As the seasons change, from spring into summer, many people start to enjoy outdoor activities such as grilling on a barbeque or sitting around a firepit cooking food while enjoying the company of friends and family. Whether you use a gas-powered car to get from point a to point b, or a gas-powered stove or water heater to heat your food and home, they all have one thing in common, combustion.
In order to form fire and to keep it going, one must take into account the three items that make up the “fire triangle”, which are Fuel, Oxygen, and Heat (to overcome the energy of activation) to start the fire.(2) The energy of activation that is needed to overcome the chemicals (fuels) inert state and to start the reaction(set on fire) is generated from a heat source, like the sun (concentrated beam), a spark, or another open flame source such as a lighter.
Example of Octane (Fuel) combustion reaction:
Octane (liquid) and Oxygen (gas) yields Carbon Dioxide (gas) and Water (gas)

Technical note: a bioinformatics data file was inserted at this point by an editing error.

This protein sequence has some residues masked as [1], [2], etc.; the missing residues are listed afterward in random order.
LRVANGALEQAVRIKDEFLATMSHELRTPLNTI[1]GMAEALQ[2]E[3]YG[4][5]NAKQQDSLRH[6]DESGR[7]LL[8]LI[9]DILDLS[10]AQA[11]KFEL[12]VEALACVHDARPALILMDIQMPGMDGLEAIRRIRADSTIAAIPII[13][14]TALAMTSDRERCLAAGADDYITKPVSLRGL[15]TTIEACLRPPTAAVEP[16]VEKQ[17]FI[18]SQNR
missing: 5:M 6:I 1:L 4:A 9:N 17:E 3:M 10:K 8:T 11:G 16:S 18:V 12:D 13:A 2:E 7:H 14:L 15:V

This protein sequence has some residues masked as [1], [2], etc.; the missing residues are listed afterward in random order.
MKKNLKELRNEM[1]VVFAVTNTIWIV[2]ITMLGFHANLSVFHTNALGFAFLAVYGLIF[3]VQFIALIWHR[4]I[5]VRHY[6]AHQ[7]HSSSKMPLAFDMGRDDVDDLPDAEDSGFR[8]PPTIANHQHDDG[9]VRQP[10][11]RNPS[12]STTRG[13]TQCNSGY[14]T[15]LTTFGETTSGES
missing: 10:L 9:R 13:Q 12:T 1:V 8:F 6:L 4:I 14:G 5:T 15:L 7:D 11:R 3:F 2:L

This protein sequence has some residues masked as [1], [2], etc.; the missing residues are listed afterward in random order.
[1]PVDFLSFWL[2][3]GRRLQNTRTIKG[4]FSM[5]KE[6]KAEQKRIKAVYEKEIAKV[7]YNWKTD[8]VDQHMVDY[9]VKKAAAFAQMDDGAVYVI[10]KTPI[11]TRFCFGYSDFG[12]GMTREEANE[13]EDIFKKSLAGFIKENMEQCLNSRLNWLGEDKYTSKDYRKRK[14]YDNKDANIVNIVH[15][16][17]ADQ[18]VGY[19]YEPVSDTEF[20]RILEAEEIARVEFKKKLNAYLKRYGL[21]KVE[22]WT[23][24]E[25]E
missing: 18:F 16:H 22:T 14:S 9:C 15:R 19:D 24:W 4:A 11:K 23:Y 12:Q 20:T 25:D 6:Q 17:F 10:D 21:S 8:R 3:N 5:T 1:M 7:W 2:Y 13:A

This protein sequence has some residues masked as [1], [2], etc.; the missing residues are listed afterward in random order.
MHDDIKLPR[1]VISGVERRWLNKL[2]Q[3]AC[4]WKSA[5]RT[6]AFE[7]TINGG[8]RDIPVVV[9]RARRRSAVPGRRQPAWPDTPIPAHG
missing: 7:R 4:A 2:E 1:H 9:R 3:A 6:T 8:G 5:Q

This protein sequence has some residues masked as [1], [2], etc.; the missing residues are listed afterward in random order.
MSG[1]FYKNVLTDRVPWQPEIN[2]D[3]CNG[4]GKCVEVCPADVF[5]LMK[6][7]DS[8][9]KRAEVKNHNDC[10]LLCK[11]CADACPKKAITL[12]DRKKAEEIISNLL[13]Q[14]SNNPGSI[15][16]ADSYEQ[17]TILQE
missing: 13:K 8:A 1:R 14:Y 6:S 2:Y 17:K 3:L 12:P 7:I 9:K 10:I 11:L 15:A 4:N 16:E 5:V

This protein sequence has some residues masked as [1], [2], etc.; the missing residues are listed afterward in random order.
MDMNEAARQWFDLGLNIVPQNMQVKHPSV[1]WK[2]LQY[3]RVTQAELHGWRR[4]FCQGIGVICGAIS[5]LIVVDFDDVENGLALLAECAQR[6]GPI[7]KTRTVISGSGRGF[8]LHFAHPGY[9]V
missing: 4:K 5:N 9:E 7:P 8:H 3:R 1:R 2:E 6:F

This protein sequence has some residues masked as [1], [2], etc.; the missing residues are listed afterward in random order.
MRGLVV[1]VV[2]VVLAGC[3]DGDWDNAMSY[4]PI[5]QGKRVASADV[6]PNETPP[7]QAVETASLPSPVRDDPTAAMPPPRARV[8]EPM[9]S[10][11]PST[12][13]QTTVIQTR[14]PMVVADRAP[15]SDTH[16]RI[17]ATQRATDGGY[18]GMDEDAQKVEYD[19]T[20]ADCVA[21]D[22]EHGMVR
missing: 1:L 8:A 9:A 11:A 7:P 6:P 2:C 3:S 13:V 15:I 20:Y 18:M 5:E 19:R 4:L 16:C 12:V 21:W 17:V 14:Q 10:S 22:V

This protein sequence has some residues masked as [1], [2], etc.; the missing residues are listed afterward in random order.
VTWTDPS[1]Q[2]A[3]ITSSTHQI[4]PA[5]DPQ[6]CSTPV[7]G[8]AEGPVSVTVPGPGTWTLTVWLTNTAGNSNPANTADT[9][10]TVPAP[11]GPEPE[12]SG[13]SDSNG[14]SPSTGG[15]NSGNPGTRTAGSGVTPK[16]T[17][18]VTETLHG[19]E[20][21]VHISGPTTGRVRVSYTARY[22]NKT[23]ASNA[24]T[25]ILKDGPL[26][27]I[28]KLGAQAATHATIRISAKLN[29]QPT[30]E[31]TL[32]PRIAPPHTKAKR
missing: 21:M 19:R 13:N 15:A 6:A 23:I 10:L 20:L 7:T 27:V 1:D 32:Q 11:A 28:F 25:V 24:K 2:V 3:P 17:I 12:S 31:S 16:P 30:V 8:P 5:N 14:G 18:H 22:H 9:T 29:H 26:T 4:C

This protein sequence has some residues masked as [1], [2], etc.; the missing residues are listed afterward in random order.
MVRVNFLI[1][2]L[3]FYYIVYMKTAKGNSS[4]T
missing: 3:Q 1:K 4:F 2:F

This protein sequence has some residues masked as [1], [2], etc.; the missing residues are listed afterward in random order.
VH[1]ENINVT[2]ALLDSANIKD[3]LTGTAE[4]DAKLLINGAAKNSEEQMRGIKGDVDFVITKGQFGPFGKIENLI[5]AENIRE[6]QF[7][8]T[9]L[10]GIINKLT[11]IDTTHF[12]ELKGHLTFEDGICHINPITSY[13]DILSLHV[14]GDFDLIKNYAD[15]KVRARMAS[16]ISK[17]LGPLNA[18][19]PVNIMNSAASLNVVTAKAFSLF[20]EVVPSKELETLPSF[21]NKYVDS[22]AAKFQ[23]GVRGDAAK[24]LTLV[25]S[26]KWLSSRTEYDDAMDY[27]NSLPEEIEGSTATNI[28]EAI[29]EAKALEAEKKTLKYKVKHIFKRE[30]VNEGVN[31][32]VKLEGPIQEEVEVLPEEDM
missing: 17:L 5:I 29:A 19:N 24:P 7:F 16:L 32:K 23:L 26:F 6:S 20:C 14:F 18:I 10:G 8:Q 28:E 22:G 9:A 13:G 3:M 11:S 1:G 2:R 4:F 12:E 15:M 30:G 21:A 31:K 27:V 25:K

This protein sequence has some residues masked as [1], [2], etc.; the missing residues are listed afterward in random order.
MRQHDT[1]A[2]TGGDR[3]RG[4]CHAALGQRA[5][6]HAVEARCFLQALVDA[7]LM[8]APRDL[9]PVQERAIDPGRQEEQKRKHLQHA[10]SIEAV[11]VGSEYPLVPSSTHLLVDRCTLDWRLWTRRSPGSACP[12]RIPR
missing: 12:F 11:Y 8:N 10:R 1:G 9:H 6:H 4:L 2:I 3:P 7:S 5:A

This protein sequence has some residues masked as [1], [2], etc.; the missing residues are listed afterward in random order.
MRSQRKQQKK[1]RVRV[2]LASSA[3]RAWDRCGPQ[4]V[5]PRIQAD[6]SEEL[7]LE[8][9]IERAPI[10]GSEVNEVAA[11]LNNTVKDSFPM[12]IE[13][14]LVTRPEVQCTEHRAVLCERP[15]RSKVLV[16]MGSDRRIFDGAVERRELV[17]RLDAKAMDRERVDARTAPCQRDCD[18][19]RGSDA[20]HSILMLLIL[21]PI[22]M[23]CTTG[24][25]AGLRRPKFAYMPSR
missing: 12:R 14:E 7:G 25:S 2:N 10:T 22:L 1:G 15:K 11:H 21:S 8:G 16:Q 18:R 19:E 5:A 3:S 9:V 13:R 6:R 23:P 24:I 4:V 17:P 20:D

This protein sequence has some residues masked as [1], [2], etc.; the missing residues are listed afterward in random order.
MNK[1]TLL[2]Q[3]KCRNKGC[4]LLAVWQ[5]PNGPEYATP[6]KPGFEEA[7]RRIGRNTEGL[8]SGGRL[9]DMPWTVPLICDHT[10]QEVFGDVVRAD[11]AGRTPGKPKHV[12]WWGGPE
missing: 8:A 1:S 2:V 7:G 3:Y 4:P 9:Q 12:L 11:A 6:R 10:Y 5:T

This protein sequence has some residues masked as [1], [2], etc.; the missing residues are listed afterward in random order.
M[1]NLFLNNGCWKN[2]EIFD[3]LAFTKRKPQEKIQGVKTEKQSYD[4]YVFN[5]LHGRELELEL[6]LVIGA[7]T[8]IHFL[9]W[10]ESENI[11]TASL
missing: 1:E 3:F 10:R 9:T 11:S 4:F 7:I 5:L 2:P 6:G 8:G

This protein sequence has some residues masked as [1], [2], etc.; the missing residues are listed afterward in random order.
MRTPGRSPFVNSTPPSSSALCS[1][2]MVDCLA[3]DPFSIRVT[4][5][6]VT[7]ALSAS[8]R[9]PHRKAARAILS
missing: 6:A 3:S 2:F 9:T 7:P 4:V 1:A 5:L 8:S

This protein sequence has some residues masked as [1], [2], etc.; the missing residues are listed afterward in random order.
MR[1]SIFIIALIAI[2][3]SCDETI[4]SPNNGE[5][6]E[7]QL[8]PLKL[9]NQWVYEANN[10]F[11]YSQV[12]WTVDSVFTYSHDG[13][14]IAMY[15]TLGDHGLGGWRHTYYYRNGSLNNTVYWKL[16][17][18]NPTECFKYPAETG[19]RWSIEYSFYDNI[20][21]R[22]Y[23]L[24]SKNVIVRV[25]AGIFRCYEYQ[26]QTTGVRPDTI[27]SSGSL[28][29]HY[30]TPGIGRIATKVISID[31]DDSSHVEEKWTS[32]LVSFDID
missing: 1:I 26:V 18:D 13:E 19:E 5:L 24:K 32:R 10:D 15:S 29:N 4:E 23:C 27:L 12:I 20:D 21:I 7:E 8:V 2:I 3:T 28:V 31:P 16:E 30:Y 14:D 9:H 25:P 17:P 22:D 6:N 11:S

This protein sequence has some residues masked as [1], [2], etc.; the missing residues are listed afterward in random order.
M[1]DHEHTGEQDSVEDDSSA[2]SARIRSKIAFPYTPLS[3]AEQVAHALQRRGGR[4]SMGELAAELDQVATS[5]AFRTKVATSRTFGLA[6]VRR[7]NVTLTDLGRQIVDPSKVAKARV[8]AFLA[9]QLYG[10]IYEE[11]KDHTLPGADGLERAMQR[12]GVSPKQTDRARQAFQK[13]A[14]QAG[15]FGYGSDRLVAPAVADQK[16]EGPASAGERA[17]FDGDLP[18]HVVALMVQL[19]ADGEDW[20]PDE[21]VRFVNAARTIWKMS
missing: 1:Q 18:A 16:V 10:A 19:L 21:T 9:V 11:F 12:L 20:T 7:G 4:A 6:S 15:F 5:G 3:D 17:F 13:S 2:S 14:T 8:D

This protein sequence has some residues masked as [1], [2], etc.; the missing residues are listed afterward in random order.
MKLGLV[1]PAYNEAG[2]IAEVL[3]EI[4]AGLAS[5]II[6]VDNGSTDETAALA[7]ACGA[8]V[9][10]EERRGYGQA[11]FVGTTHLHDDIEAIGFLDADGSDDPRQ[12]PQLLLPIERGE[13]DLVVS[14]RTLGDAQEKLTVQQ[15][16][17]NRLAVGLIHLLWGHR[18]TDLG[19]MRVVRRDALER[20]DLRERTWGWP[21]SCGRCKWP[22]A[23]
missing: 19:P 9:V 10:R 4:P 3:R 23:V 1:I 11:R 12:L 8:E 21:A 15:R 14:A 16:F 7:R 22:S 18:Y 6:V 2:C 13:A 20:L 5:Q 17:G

You would look at the total # of carbons and hydrogens and set them equal to 0. (C + 4H = 0) you would then look at the normal charge associated with hydrogen which is +1 and solve for the carbon oxidation number. (X + 4(+1) = 0) therefore (X= -4), (X=-4 for Carbon). For CO2you would set carbon to X and solve likewise with oxygen atom being -2 charge.(X + 2(-2) = 0) therefore (X = +4). Looking at the carbon on the left side has an oxidation number of negative 4 and on the right has an oxidation number of positive 4, with a total change of 8 electrons being lost, therefore the carbon was the element that was oxidized with oxygen as the element reduced.
Combustion at a glance
Let's break down combustion:
· It is both a reduction and oxidation (Redox) chemistry reaction between the fuel and air.
· The common source of fuel is Hydrocarbons (C-H chains) that are typical of butane and octane.
· Common combustion products are carbon dioxide, water, and heat
· The spark required to start afire is known to overcome the Energy of Activation for the combustion reaction to get it started.
· To keep a fire going one must have an adequate amount of fuel and oxygen as seen in the fire triangle.
· Common items that use combustion are cars, lighters, barbeques/stoves, water heaters
Recreate the Fire Triangle in the activity below to check your understanding of combustion:
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